My journey led me to Kumarji’s home in Dewas in 2010. I had learnt of the Kabir Mahaotsav in Lunyakhedi, Prahladji’s village near Ujjain. Nilanjana had once said that thousands gather for the festival. I wanted to be there and I had wanted to see Ujjain. I was experiencing the ease of the state without external labels (Nirgun) but I was still interested in Matsyandar Nath and the Mahakaal temple (Sagun). The temptation to see Kumarji’s home where he had lain for many years, stricken by Tuberculosis, and listened to beggars sing Kabir and wanting to see the Sheel Nath Dhooni where Kumarji had seen written on a mirror Ud jayega hans akela... pulled me to the festival.

The festival was a miracle of sorts. Lunyakedi did not have metalled roads yet people from nearby villages and far off cities had gathered and with them had gathered the modern power paraphernalia: IAS and IPS officers, and politicians and Kabir Panthis. This was realpolitik. Through all this, cutting through symbolism and iconography, one singer after another touched our hearts. This was Sat Sang, the concept that is a recurrent motif in all of Kabir’s and Shabnam’s work, as Shafi Mohammad Faqir, from (now) Pakistan says: mil baithna, saat suron ka sangam.

After the night long singing I went to Kumarji’s house and was admitted to the room where he lay ill and where he regained his voice and sang so wondrously. Coming out of the room I spotted a tobacco box and asked how it had reached the pious room. Kumarji’s grandson replied: ‘Kumarji kept chewing until the end.’ So this was how the great singer who dealt with TB and kept feeding himself the poison that caused the mighty illness and who was once a patient and then a healthy body found and sang the essences. He once said: ‘jo sunta hoon, who gaata hoon.’ He did it by seeing what each state was and then by going beyond them.

That evening, behind a tent, in the light of one yellow bulb at Lunyakhedi, I told Shabnam, ‘Seven times I have heard you sing a song about a forest on fire in which a bird keeps going back to sprinkle water on a burning tree that has earlier housed her. Each time I listen to it, it reconfigures my associations. The characters in the song: the tree, the bird, the fire, the lake take on ever shifting personas in my personal life. Sometimes I feel I am the bird, sometimes I am the tree, at other times I am the fire and I look for the lake.’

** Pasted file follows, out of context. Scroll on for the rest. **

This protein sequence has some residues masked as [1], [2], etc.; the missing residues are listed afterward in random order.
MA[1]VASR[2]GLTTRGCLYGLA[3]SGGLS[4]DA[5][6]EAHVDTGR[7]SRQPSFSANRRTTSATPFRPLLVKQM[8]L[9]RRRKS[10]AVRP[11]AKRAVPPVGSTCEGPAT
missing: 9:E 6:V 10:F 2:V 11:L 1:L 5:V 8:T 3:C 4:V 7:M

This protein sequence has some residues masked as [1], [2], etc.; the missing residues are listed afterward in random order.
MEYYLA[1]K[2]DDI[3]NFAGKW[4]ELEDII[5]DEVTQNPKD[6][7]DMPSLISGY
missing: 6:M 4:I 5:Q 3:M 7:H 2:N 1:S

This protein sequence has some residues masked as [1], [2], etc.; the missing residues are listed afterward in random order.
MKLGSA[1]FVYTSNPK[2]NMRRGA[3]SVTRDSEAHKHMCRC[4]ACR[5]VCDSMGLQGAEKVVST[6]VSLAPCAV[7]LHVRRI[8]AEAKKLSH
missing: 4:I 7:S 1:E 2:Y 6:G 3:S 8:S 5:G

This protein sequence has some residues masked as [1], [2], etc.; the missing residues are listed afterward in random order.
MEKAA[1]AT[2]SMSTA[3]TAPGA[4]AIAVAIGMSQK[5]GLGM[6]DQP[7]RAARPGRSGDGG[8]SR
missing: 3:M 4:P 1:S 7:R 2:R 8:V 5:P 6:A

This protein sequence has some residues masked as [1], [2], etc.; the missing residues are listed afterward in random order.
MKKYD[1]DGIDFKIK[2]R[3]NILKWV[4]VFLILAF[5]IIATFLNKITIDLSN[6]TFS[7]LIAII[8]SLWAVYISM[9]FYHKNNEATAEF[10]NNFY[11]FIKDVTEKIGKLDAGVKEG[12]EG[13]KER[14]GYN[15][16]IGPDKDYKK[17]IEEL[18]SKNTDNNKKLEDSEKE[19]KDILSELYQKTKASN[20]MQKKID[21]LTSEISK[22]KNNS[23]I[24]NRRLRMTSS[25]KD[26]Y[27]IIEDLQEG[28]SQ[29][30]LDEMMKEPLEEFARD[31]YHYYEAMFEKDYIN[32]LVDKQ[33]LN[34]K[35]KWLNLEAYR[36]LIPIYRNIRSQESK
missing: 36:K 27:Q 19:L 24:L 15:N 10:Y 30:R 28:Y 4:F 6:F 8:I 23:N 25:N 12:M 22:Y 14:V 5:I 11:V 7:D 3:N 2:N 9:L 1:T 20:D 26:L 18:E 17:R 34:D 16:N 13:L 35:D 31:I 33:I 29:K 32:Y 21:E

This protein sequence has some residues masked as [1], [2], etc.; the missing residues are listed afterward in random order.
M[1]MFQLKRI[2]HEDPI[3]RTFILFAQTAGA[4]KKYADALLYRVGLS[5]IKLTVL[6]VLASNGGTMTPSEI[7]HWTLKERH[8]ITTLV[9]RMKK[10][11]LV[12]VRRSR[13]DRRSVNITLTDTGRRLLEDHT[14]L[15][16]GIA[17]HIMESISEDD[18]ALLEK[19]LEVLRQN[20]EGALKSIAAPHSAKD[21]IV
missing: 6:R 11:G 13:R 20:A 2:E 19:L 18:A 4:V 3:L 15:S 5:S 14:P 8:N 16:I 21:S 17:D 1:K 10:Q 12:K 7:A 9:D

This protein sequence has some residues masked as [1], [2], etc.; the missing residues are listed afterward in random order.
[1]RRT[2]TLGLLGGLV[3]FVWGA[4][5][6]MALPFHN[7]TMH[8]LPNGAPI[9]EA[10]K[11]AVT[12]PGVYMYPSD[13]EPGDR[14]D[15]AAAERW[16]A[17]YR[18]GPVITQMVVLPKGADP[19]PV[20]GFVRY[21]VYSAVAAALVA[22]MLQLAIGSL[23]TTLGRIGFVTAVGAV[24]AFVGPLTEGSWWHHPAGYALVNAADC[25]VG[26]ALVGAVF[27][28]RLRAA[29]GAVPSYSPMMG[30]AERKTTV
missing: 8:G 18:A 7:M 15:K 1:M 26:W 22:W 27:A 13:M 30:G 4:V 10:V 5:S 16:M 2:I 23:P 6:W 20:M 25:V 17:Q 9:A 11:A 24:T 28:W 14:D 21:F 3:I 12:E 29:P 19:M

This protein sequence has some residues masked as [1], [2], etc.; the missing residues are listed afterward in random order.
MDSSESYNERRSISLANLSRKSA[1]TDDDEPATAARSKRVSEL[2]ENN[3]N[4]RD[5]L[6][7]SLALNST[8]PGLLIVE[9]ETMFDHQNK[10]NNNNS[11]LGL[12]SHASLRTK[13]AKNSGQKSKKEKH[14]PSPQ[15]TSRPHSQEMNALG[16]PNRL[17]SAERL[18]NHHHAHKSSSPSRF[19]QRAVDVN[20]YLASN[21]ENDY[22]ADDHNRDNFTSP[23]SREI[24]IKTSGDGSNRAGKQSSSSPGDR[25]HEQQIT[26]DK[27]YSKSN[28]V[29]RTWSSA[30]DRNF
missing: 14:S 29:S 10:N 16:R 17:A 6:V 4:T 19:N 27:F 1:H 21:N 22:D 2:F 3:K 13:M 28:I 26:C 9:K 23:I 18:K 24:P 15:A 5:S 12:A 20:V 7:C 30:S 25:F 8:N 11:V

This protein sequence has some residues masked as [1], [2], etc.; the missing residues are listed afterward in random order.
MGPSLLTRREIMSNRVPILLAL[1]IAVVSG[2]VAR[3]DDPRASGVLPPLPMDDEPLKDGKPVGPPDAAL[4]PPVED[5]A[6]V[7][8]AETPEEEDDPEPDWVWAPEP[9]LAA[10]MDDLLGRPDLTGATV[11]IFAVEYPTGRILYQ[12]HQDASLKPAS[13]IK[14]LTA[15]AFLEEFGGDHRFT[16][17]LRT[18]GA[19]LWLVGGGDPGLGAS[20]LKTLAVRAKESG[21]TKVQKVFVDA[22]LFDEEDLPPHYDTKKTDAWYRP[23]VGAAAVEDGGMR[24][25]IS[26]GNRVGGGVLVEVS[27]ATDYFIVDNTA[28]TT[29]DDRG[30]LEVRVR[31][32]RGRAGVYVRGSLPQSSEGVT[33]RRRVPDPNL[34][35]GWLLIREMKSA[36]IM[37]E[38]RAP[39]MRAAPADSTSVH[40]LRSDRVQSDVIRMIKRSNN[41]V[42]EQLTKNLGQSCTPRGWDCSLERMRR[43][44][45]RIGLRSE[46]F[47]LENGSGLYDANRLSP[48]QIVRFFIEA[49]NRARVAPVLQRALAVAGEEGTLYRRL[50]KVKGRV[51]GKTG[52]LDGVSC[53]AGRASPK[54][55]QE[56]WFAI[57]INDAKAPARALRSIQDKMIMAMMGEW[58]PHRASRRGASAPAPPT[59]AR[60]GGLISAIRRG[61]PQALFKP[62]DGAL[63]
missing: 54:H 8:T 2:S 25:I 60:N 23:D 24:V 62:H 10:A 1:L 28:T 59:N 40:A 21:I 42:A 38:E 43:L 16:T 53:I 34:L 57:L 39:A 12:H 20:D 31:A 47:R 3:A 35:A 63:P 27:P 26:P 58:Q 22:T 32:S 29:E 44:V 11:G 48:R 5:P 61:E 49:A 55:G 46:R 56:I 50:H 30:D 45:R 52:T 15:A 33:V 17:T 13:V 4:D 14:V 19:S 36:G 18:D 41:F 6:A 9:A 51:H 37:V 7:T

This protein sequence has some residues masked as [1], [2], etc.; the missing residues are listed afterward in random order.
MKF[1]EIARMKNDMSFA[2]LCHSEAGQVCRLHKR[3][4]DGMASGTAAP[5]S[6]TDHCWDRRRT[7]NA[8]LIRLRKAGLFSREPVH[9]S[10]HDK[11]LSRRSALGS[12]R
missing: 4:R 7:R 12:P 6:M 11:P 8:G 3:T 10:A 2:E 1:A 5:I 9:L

If I am rooted in the tree I find myself burning and if I fly like the bird I feel self-righteous. Both of them are ego states. Beyond the forest and the lake lies the experience of the story. That experience is beyond words. It can be found, as the singer-villager said, when you turn the knowledge of the story inwards. I now recognise that my own experience is ever changing, ever informing. This knowledge liberates me from the explicit need to label it. What right do I have on an emotion I feel in a moment which the next moment will alter? My journey with Kabir has been one of recognising the value of the markers of my identity, questioning them, and then stripping down these markers and finding myself shorn of them. I try to walk this path with my mind aware and my eyes closed, in faith.


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Amandeep Sandhu has no permanent address. These days he is a neighbour of Amir Khusro in New Delhi where he feeds birds on his terrace. He is the author of Sepia Leaves (Rupa, 2008) and a to-be-published novel Roll of Honour.

7 comments:

@ngel ~ said...

I am so restless and it always happens that I begin to read any article from its middle or end paragraph. And if I am compelled to read it from the beginning , I know it has something - Something which goes to the heart rather than the mind.
It is nicely written and I loved the last paragraphs. They are intensely personal yet universal.
" ... I now recognise that my own experience is ever changing, ever informing. This knowledge liberates me from the explicit need to label it. What right do I have on an emotion I feel in a moment which the next moment will alter?"

One can trace the brightness of truth of his experience in the aura of above lines.

Thank you for sharing it.

Vaishali Aatish Shroff said...

Always a pleasure to read you and discover new things through your work :) Can't wait to read the 'new' Roll of Honour!

Vidya said...

Dear Amandeep Sandhu
Someone sent me your beautiful essay about listening to Kabir, and I feel moved to ask if we can perhaps meet? If yes, could you email me at vidyarao19@gmail.com

Julia Dutta said...

Amandeep,
Beautiful account, touching both personal and the impersonal( should I say that tho') for Kabir and his mystic presence through the vocal cords of the "matwala" renders both, the singer and the listener participants of divine ecstasy.
Julia

Aman said...

Thanks @ngel, Vaishali, Julia. If you have seen Had-Unhad by Shabnam you will know I feel like a house fly from the ending story by Farid Ayaz. Vidya Ma'am, am honoured. Writing to you. regards, Aman

serenelyrapt said...

Funny isn't it Aman...? All this wealth lying strewn around us and we see it not... hear it not.

You passed it on to me also now... this hunger.

Thanks

Dagny

Mahesh said...

Words fail me...can I just shut my eyes and sigh?Bird,tree....can relate.